6. The unintended consequences of aberrations can be altered on subsequent journeys by the individual who catalyzed those consequences, but often it is difficult to identify where things went amiss. The primary source of an aberration can be determined by meticulous contact tracing, but this can be difficult and (ahem) time-consuming. For example, let’s say the individual who prevented Loggins and Messina from meeting arrives back in the present and realizes that in addition to the soundtrack for Footloose being shitty, the entire country of Iceland has been destroyed by a volcano. Clearly, the two events are somehow related, but determining the causal relationship between a Loggins-free musical landscape and a megadeath event in Scandinavia requires a fair amount of investigative legwork.

7. Time travel is very confusing and prone to paradox. When it stops making sense or frustrates one, remind oneself that this is all pretend and we’re here to have fun. If you are not here to have fun, feel free to return to real life, which is absolutely fucking terrifying right now.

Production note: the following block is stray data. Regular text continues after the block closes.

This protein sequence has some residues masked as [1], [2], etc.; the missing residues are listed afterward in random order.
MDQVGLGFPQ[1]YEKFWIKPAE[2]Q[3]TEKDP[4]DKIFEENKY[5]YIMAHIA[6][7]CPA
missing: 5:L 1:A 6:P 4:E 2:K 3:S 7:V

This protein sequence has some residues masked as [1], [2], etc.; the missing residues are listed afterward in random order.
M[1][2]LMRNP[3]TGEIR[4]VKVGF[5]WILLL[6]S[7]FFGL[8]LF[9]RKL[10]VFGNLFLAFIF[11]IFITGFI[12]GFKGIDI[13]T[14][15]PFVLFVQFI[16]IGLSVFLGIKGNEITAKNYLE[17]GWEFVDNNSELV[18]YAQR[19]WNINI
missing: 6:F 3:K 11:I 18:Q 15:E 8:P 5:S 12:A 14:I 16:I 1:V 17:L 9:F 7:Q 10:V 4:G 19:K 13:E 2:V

8. Rules are meant to be broken, especially by Alden Rosenberg, who had never been a big fan of rules. This is a trait he inherited from his mother, Elizabeth, whose disdain for the tight constraints of Relativity earned her a reputation at M.I.T. as the “Patti Smith of Physics.” Interestingly enough, Elizabeth hated punk rock. She was a Loggins fan… always had been. As such, it was time, at long last, to fly…

Into The Danger Zone.


Chapter 8: All I Wanna Do Is A Zooma Zoom Zoom… But Not ON Zoom (Just Shake Ya Rump)

George had not been punched in the face since he was eleven.